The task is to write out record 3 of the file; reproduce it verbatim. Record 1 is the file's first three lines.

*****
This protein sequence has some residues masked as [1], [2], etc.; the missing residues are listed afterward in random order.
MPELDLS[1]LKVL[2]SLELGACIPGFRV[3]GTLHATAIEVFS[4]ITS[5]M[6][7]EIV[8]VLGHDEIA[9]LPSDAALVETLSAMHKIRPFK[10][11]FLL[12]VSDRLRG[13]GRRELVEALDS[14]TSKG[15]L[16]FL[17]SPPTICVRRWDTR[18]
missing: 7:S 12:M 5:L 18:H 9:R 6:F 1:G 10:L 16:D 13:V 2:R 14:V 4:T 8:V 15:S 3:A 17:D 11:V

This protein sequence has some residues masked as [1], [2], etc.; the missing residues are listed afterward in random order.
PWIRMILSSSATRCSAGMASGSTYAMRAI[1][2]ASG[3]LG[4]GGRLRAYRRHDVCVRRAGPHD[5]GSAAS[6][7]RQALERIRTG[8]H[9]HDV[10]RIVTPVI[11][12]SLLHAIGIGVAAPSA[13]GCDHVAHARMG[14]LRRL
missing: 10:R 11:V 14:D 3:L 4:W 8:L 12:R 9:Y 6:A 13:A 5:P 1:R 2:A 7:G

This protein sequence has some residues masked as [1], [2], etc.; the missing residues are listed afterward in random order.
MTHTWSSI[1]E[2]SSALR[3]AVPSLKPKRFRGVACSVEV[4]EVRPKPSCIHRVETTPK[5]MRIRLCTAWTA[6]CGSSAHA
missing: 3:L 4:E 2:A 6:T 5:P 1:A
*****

This protein sequence has some residues masked as [1], [2], etc.; the missing residues are listed afterward in random order.
MTHTWSSI[1]E[2]SSALR[3]AVPSLKPKRFRGVACSVEV[4]EVRPKPSCIHRVETTPK[5]MRIRLCTAWTA[6]CGSSAHA
missing: 3:L 4:E 2:A 6:T 5:P 1:A